And So It Grows

Yesterday, it was time. And once you start harvesting the garlic, it’s hard to stop. You grab each one by the neck and give a little yank and never tire of oohing and aahing at the size and miracle of it all.  My younger daughter got the honors, and it was fun, especially considering I was supposed to be gone a week already and I know this unexpected pandemic time with her is limited and precious.

The funny part? I didn’t plant them. I skipped planting when it was time back in November to tuck each clove into the soil, pointy end up, as the first action I took to eliminate the edible landscape that surrounds my house in preparation for leaving for Peace Corps Uganda (which would have been last week).

But then COVID-19 happened. And as usual ever since 9/11, every time I hear bad news I plant — and hence, the wild and crazy results from this historic year-on-steroids necessitate I be out there with my machete yet again. But the garlic must have grown from forgotten and lost bits of the previous year’s crop. Perhaps I have as well.

It’s the last of the lettuces and peas right now. There’s kale and potatoes and a dozen types of herbs, and the first of the tomatoes and squashes. The peppers are flowering. The beans have started their climb. The Jerusalem artichokes are already taller than me, and malibar spinach is vining everywhere.

The hairy vetch and flowering buckwheat and the first of the summer wildflowers are doing their best to keep the bees alive*, and hope once again springs eternal for an abundance of pollinator-dependent crops to come.

There are three teepee trellises in the side garden, and the Sharing Garden by the curb is bigger and more diverse than ever, both in what’s planted there and who I meet as a result. (I live in the most ethnically and racially diverse single-family-home neighborhood in my city, and I’ve met more neighbors in the past three months than I’ve met in 25 years as people take their multiple shelter-in-place walks each day.)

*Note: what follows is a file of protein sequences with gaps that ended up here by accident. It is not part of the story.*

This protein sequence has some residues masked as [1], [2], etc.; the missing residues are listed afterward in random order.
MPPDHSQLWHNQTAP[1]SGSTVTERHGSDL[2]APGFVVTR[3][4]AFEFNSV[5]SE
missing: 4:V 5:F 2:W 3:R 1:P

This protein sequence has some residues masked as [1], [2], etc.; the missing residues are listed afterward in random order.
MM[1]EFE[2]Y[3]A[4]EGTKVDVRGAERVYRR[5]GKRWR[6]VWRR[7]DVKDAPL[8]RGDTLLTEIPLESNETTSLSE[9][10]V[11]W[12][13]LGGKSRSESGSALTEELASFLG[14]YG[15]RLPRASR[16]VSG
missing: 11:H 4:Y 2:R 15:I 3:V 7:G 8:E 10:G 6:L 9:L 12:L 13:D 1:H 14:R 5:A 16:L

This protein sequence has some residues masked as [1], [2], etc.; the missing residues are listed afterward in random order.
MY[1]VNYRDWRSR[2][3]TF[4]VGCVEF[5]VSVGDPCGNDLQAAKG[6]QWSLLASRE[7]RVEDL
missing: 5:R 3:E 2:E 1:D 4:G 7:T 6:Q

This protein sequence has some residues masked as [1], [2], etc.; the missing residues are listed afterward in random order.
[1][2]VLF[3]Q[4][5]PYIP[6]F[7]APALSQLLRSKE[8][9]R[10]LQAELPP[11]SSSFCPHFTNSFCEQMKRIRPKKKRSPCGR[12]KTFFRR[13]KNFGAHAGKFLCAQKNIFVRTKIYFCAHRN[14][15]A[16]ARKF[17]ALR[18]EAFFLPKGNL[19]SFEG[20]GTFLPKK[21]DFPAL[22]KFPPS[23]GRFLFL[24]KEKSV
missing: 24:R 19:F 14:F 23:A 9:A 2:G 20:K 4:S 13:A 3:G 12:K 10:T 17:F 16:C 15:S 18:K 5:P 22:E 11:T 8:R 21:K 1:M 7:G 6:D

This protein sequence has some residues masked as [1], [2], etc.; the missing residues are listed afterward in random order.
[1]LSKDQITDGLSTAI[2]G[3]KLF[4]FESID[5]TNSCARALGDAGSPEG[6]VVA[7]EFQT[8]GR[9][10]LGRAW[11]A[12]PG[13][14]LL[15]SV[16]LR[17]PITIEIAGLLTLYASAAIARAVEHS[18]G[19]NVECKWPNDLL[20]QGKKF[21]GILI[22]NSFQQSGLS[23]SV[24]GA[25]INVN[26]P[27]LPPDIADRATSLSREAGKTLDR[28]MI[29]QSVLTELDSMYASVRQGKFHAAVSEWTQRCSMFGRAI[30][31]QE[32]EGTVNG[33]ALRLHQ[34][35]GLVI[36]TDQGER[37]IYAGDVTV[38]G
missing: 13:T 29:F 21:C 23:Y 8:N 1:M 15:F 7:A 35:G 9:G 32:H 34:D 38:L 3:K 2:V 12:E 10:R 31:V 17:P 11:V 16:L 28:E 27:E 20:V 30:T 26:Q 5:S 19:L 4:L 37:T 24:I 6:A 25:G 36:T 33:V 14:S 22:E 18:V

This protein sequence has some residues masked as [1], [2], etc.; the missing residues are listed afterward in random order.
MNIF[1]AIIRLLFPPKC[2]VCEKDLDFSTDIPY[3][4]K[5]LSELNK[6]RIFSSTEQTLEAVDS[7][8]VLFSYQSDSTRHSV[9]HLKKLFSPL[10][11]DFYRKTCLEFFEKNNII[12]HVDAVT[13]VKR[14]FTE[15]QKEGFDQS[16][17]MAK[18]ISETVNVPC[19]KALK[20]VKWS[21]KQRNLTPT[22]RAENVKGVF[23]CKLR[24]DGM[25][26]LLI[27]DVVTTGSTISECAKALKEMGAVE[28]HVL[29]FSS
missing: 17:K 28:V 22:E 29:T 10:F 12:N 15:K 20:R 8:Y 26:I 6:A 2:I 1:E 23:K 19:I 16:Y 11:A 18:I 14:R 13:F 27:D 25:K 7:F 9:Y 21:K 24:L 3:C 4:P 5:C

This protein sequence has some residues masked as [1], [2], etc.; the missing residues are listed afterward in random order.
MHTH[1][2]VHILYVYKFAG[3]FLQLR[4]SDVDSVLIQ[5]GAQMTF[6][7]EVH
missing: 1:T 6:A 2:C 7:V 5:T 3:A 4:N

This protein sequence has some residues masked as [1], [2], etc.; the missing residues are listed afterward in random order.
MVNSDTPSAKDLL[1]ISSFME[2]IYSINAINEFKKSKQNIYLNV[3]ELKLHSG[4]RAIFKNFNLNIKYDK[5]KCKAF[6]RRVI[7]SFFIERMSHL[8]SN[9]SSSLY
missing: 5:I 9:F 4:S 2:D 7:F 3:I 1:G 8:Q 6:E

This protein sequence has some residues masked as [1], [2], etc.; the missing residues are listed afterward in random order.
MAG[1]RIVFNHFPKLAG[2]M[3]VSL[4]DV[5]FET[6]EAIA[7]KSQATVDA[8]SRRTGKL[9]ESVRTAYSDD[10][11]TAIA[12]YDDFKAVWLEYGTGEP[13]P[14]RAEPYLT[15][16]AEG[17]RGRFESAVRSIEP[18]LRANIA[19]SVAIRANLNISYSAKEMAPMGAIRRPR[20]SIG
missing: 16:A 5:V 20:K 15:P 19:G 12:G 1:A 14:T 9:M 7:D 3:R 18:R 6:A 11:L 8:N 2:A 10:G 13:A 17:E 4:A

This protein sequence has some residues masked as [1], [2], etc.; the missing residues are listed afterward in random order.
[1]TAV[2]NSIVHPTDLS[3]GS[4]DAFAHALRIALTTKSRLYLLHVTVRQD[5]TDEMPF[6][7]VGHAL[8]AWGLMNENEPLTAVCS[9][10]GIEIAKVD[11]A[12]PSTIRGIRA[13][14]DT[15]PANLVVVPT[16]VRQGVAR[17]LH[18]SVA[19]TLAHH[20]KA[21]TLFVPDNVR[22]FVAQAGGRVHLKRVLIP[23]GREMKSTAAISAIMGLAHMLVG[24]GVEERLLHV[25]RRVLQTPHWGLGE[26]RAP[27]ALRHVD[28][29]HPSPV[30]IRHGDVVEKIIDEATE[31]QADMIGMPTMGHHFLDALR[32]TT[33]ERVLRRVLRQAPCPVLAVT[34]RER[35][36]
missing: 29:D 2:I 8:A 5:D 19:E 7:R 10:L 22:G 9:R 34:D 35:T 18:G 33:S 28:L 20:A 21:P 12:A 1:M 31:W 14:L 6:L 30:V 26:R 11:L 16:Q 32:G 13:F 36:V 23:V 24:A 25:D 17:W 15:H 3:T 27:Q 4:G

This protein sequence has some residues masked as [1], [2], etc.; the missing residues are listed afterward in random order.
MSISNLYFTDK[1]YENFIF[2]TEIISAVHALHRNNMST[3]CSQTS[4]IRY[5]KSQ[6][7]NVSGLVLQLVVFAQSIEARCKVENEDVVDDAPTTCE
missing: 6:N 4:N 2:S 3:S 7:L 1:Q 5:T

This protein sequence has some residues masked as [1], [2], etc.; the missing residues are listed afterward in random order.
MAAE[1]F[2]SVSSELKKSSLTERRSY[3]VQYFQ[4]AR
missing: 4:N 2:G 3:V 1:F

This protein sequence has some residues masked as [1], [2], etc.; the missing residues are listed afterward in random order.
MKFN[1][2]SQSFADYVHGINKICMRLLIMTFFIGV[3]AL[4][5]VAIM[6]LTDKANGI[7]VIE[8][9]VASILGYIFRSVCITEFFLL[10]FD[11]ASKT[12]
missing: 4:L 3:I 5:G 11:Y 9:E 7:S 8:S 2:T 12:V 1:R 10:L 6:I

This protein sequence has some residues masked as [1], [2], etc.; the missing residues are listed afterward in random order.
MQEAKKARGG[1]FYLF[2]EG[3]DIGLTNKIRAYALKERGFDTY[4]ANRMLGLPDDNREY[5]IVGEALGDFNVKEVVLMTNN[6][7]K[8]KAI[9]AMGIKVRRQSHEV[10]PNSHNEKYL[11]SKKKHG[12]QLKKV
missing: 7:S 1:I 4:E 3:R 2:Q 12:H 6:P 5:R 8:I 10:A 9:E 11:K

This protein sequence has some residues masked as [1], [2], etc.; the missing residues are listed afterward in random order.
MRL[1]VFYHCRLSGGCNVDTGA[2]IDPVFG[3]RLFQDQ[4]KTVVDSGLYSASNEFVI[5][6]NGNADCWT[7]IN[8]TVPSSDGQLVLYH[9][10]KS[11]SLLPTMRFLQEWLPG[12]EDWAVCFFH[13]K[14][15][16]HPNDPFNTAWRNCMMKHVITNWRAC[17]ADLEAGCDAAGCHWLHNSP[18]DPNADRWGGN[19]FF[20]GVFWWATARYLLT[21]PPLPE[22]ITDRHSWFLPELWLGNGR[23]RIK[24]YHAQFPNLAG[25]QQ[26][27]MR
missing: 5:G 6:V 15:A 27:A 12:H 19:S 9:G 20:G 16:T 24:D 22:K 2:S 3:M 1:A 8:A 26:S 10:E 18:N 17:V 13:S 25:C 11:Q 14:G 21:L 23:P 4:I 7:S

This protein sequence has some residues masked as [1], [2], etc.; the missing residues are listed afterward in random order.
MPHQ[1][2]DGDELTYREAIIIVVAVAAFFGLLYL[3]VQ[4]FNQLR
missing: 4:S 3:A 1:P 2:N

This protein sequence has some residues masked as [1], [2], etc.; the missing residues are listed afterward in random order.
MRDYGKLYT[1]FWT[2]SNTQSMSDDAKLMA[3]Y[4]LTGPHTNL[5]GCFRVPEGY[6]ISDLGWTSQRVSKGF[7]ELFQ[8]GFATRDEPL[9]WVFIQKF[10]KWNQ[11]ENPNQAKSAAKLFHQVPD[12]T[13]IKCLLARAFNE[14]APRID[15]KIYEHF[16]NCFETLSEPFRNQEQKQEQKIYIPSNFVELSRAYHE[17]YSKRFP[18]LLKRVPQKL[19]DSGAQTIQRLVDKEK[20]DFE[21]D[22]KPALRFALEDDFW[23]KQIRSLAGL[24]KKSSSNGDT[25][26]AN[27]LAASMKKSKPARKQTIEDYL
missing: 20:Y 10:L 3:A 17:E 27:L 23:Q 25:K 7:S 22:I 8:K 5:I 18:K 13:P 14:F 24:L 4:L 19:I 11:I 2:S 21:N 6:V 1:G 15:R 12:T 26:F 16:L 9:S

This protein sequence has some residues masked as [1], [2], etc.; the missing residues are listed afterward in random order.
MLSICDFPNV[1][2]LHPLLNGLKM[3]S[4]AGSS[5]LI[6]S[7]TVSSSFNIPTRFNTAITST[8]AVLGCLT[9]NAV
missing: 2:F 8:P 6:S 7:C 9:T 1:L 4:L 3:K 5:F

The word jungle has been muttered more than once in reference to the backyard, where the fig tree I cut down has grown again. Blueberries and blackberries abound. Sorghum, that heritage grain I love so much for so many reasons, stands tall and proud already. The chia and okra and watermelons and sweet potatoes are starting to rise to the occasion of the mounting heat. And that pomegranate tree that has never had fruit because it’s in a spot not right for it (like me, I thought) has fruit this year.

And so it goes. And so it grows.

* over the past five years, I’ve experienced up to a 98% elimination of pollinators, seemingly coinciding with when my neighbors start spraying for mosquitoes

Here’s how to plant garlic.


If interested, here is my Amazon author page. I also blog at Traveling at the Speed of Bike.





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